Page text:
it's a big responsibility,” she said.
According to Stephanie Huss, voters services chairwoman for the League
of Women Voters, La Vota! reached 411 homes, made more than 200 contacts
and registered 27 voters – a small but respectable outcome.
“We really wanted to reach out to Latinos,” she said. “This was our
first effort, but you've got to start somewhere. If nothing else, it's
outreach into the community.”
Huss and the League of Women Voters also have been actively recruiting
other groups to vote as well. In addition to holding voter registration
events at the La Plata County Senior Center, her group also has been
active next door at Durango High School. Although many students are
not old enough to vote, she said reaching them at a young age plays
an important role in reinforcing positive voting habits later in life.
“Studies show that those who vote at 18 are lifelong voters,” she said.
In addition to registering students who will be 18 by election day
(26 so far), Huss said she is concentrating on merely getting students
interested in politics.
“The goal is to get them involved in the political process,” he said.
To that effect, the League is helping to coordinate debates on political
issues by the school's Debate and Speech team as well as forums on local
topics, such as the Responsible Growth Initiative. Huss said so far,
feedback has been positive.
“They are really interested,” she said. “Even though they can't vote,
they were so excited about the issues. It really gets them involved.”
Fort Lewis College is also reaching out to young voters with the help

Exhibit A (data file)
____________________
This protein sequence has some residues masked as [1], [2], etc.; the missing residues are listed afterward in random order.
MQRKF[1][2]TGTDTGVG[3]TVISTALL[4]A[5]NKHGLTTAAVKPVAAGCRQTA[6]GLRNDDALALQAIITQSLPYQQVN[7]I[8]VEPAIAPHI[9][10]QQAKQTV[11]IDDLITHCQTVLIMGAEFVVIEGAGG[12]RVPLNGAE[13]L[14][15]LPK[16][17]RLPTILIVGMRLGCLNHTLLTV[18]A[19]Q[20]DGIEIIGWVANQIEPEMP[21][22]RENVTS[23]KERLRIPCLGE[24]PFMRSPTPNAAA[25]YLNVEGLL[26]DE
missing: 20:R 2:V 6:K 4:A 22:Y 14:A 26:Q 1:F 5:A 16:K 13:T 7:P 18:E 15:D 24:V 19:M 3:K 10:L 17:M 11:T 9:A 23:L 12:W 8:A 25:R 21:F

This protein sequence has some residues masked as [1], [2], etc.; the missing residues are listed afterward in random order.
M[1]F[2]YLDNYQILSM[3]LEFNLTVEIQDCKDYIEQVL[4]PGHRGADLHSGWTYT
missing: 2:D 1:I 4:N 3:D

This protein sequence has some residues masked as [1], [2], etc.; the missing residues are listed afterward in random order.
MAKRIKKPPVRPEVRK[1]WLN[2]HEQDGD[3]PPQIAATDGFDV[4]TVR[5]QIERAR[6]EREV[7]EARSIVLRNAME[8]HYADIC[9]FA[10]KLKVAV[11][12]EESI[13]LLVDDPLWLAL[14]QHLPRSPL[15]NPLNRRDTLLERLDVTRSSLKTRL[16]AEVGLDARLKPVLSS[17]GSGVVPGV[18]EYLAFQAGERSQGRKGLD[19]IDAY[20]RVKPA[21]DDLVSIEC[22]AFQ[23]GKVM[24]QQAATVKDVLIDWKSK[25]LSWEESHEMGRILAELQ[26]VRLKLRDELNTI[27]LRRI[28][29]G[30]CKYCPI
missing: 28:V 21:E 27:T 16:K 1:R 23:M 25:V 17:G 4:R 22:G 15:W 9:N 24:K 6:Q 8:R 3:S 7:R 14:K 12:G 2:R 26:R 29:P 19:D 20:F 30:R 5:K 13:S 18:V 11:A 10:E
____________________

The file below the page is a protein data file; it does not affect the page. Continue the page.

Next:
of the Denver-based New Voters Project. In the last three weeks, the
grassroots youth mobilization project, along with students at the college,
have registered about 1,000 students, said Julie Levy, FLC student body
president. “We've really pushed really hard for the past few weeks,” she
Levy said getting out the vote among college students is particularly
crucial this election year because the presidential race is so close.
“With the election so close, now is the time to make a move and make
a difference,” she said.
Levy estimates that about 2,500 of the school's students are registered,
more than half of the approximate student body of 4,200. However, getting
students registered is only half the battle, she noted. Once the voter
registration deadline passes Oct. 4, she said her group will focus on
getting students to the polls. Like La Vota!, she said the goal of the
New Voter's Project is to convince students that their vote counts.
“What we're trying to push is that young voters can make a difference,” she
said. “If we vote, politicians will listen to us and our concerns, like
the environment and the draft.”
She said in getting students to vote, peer-to-peer contact seems to
be the best method of persuasion.
“When they hear it from another student, ‘Hey, are you going to vote?'
it makes it much more of a reality,” she 4
said. “It just starts that dialogue.”
Levy also said there will be special emphasis placed on getting out-of-state
students to vote in Colorado.
“We're encouraging students to register here because they live here